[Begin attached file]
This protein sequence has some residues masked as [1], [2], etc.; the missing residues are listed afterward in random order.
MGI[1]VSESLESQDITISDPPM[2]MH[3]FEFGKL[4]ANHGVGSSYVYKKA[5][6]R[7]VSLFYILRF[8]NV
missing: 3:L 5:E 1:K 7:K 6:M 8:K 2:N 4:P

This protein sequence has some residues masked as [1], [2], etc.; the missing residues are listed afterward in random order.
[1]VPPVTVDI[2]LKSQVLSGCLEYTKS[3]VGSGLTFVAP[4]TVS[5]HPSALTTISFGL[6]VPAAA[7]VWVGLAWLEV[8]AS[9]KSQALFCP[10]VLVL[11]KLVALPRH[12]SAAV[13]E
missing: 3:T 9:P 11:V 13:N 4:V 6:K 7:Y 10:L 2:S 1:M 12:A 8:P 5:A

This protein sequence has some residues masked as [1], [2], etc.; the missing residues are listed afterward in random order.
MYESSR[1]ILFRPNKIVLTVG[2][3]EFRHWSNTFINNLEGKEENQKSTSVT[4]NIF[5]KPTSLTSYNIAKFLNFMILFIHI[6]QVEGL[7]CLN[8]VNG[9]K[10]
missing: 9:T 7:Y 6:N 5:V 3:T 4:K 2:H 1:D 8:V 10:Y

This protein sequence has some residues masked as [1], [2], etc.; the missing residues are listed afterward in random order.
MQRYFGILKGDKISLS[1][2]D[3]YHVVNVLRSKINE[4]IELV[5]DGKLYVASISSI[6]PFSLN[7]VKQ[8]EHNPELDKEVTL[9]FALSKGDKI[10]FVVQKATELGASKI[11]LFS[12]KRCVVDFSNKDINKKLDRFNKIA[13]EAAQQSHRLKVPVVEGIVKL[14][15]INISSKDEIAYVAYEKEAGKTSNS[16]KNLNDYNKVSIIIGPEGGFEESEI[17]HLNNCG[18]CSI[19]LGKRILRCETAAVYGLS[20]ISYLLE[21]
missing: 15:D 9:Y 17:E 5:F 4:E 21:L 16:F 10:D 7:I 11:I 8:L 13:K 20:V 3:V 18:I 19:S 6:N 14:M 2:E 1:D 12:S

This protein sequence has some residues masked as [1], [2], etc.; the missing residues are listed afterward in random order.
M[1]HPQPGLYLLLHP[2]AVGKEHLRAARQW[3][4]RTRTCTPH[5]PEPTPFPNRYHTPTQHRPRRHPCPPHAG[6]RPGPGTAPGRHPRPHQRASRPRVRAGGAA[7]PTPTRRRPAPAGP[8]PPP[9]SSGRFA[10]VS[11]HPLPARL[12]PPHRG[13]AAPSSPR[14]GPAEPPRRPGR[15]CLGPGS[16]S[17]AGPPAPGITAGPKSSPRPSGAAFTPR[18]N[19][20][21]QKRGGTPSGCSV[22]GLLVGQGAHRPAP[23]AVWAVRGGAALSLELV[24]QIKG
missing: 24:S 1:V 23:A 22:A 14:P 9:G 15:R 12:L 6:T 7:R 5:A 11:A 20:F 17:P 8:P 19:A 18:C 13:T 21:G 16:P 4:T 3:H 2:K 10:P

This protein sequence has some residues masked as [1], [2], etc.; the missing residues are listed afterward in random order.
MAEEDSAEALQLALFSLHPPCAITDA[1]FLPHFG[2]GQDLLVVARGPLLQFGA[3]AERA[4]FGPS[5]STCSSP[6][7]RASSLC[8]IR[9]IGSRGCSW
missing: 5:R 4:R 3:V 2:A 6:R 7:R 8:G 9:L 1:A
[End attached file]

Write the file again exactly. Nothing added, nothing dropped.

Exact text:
This protein sequence has some residues masked as [1], [2], etc.; the missing residues are listed afterward in random order.
MGI[1]VSESLESQDITISDPPM[2]MH[3]FEFGKL[4]ANHGVGSSYVYKKA[5][6]R[7]VSLFYILRF[8]NV
missing: 3:L 5:E 1:K 7:K 6:M 8:K 2:N 4:P

This protein sequence has some residues masked as [1], [2], etc.; the missing residues are listed afterward in random order.
[1]VPPVTVDI[2]LKSQVLSGCLEYTKS[3]VGSGLTFVAP[4]TVS[5]HPSALTTISFGL[6]VPAAA[7]VWVGLAWLEV[8]AS[9]KSQALFCP[10]VLVL[11]KLVALPRH[12]SAAV[13]E
missing: 3:T 9:P 11:V 13:N 4:V 6:K 7:Y 10:L 2:S 1:M 12:A 8:P 5:A

This protein sequence has some residues masked as [1], [2], etc.; the missing residues are listed afterward in random order.
MYESSR[1]ILFRPNKIVLTVG[2][3]EFRHWSNTFINNLEGKEENQKSTSVT[4]NIF[5]KPTSLTSYNIAKFLNFMILFIHI[6]QVEGL[7]CLN[8]VNG[9]K[10]
missing: 9:T 7:Y 6:N 5:V 3:T 4:K 2:H 1:D 8:V 10:Y

This protein sequence has some residues masked as [1], [2], etc.; the missing residues are listed afterward in random order.
MQRYFGILKGDKISLS[1][2]D[3]YHVVNVLRSKINE[4]IELV[5]DGKLYVASISSI[6]PFSLN[7]VKQ[8]EHNPELDKEVTL[9]FALSKGDKI[10]FVVQKATELGASKI[11]LFS[12]KRCVVDFSNKDINKKLDRFNKIA[13]EAAQQSHRLKVPVVEGIVKL[14][15]INISSKDEIAYVAYEKEAGKTSNS[16]KNLNDYNKVSIIIGPEGGFEESEI[17]HLNNCG[18]CSI[19]LGKRILRCETAAVYGLS[20]ISYLLE[21]
missing: 15:D 9:Y 17:E 5:F 4:E 21:L 16:F 10:D 7:I 11:I 8:L 13:K 20:V 3:V 18:I 19:S 6:N 14:M 2:E 1:D 12:S

This protein sequence has some residues masked as [1], [2], etc.; the missing residues are listed afterward in random order.
M[1]HPQPGLYLLLHP[2]AVGKEHLRAARQW[3][4]RTRTCTPH[5]PEPTPFPNRYHTPTQHRPRRHPCPPHAG[6]RPGPGTAPGRHPRPHQRASRPRVRAGGAA[7]PTPTRRRPAPAGP[8]PPP[9]SSGRFA[10]VS[11]HPLPARL[12]PPHRG[13]AAPSSPR[14]GPAEPPRRPGR[15]CLGPGS[16]S[17]AGPPAPGITAGPKSSPRPSGAAFTPR[18]N[19][20][21]QKRGGTPSGCSV[22]GLLVGQGAHRPAP[23]AVWAVRGGAALSLELV[24]QIKG
missing: 24:S 1:V 23:A 22:A 14:P 9:G 15:R 12:L 6:T 7:R 5:A 11:A 20:F 17:P 8:P 19:A 18:C 13:T 21:G 16:P 4:T 3:H 2:K 10:P

This protein sequence has some residues masked as [1], [2], etc.; the missing residues are listed afterward in random order.
MAEEDSAEALQLALFSLHPPCAITDA[1]FLPHFG[2]GQDLLVVARGPLLQFGA[3]AERA[4]FGPS[5]STCSSP[6][7]RASSLC[8]IR[9]IGSRGCSW
missing: 5:R 4:R 3:V 2:A 6:R 7:R 8:G 9:L 1:A